How can Paul be so sure that what he and Barnabas brought to the Galatians was the true gospel? First of all, we must go to the record in Acts, particularly as it pertained to their departure from Antioch, Syria, and their entrance into Galatia: “So being sent out by the Holy Spirit… they proclaimed the word of God… We bring you the good news that…God promised to the fathers… The next Sabbath almost the whole city gathered to hear the word of the Lord… It was necessary that the word of God be spoken first to you… They began rejoicing and glorifying the word of the Lord… The word of the Lord was spreading throughout the whole region…" (13:4, 5, 32, 44, 46, 48, 49 etc. etc.). Paul preached nothing … no personal revelations, no dreams, no visions. His authority and legitimacy was totally by the truth of the Scriptures.

Secondly, it is based upon the uniquely inspired teaching and illumination given to Paul, by the Holy Spirit, based on the Old Testament. He declares this in these first two chapters: “The gospel that was preached by me is not man’s gospel” (v.11). The apostles in Jerusalem gave testimony to it: “I… set before them… the gospel that I proclaim among the Gentiles… They gave the right hand of fellowship to Barnabas and me” (ch.2:2, 9). Peter made particular reference to the special inspiration upon Paul (see 2 Pe.3:15-16). His doctrine itself is particularly and clearly expounded in the book of Romans. No man, from apostolic days to present times, has ever been given again this kind of infallible inspiration. It is laughable that any leader should put himself in Paul’s shoes.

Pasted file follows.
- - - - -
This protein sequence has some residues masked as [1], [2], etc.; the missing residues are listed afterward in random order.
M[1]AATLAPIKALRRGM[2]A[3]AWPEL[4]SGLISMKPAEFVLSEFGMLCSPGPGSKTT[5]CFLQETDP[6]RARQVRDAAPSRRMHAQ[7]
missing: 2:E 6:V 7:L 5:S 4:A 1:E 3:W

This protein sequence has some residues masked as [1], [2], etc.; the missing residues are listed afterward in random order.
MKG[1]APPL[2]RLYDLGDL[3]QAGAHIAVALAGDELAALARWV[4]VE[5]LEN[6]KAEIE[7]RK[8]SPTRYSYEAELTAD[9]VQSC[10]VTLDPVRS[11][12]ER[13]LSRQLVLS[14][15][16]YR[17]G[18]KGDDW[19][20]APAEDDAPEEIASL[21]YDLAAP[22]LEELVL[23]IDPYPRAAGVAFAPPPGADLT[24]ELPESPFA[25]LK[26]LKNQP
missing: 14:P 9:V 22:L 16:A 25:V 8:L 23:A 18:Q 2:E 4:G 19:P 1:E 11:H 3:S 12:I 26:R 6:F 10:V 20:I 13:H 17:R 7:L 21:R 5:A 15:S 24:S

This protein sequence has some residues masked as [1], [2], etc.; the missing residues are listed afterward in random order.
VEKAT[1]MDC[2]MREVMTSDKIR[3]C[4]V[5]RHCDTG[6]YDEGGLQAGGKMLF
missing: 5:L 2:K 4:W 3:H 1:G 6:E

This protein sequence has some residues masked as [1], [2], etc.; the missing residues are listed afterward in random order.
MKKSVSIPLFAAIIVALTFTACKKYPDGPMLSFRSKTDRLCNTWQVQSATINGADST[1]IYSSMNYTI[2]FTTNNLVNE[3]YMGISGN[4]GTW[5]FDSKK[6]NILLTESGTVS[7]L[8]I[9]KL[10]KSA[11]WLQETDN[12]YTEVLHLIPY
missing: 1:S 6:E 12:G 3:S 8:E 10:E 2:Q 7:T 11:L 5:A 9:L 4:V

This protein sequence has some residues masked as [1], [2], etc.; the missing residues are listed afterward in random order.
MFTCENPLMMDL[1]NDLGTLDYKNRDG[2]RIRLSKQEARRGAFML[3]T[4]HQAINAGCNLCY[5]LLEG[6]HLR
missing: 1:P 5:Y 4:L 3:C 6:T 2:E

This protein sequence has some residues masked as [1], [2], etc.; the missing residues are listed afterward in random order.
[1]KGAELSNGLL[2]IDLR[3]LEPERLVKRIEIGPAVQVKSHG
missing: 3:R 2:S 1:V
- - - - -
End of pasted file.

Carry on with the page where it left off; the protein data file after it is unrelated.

Could it be possible that such a person as Paul could return to Galatia with another message? Paul himself sets before us the possibility. However, none of the original apostles diverted from the true gospel, but I am concerned for the many leaders today who have. Deluded by hubris (irrational pride), flushed with success and a power-inflated ego, leaders fall, as surely as Lucifer from heaven, and they rarely humble themselves and repent.

Please consider seriously the plight of men-pleasers, who put their confidence in human flesh and blood. Paul sets the example for us; his aim was neither to gain approval nor to please men, seeking God’s approval exclusively. He then lays out divine principle, applicable not only to himself, but to every true disciple of Christ and lover of God. He declares that no one can be a servant of Christ, who tries to please man. This principle is taught throughout Scripture and cannot be side-stepped. It is time again for self-examination: Do you fear God and seek His honor alone or are you motivated by a desire of promotion and approval from men? Have you been taught that faithfulness to human leadership is the same as faithfulness to Christ? Then you are blindly deluded. The sincere and honest answer to questions like these determines whether or not you are a servant of Christ!